“Factors Secreted by Endothelial Progenitor Cells Enhance Neurorepair Responses after Cerebral Ischemia in Mice” by Rosell, A., Morancho, A., Navarro-Sobrino, M., Martínez-Saez, E., Hernández-Guillamon, M., Lope-Piedrafita, S., Barceló, V., Borrás, F., Penalba, A., García-Bonilla, L., Montaner, J. PLoS ONE 8 (2013), e73244. DOI: 10.1371/journal.pone.0073244
Cell therapy with endothelial progenitor cells (EPCs) has emerged as a promising strategy to regenerate the brain after stroke.The aim of this study was to investigate if treatment with EPCs or their secreted factors could potentiate angiogenesis and neurogenesis after permanent focal cerebral ischemia in a mouse model of ischemic stroke. Magnetic resonance imaging (MRI) was performed at baseline (24 hours after ischemia and before any treatment was administered) to confirm that the severity of the lesions was similar between groups as measured by infarct volume, transverse relaxation time (T2), apparent diffusion coefficient (ADC) and fractional anisotropy (FA). Severe lesions were observed on T2 weighted images (T2 WI) at two weeks after ischemia with a complete atrophy of the injured cortex.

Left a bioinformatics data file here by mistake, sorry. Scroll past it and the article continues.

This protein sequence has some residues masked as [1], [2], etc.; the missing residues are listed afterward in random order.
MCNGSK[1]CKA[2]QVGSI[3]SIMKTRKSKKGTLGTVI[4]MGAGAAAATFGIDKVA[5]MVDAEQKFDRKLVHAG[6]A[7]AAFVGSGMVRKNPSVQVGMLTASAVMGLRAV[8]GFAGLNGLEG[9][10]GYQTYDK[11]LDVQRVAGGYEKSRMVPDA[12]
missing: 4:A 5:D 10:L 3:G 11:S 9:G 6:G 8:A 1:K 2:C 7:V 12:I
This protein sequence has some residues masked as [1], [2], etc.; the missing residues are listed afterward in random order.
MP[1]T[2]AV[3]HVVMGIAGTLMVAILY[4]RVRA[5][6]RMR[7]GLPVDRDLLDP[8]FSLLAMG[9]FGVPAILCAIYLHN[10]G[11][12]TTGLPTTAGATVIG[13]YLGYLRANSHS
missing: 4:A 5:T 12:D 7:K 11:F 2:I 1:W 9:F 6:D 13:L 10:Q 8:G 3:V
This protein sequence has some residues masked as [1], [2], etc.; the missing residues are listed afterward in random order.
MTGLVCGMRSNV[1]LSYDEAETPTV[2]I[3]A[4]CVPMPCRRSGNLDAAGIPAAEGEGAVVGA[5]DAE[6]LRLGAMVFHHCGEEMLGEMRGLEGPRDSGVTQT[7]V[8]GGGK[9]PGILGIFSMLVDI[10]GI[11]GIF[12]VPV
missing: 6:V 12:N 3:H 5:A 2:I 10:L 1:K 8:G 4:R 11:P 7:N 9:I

Immunohistochemistry and histology of the brain were performed to evaluate angio-neurogenesis and neurological outcome at two weeks. A significant increase in capillary density was noted in the peri-infarct areas of animals treated with EPC and also in those treated only with secreted factors of the EPCs. At the functional level, post-ischemia forelimb strength was significantly improved in animals receiving EPCs or EPC-secreted factors. In conclusion, this work demonstrates for the first time that the administration of EPC-secreted factors could become a safe and effective cell-free option to be considered in future therapeutic strategies for stroke.
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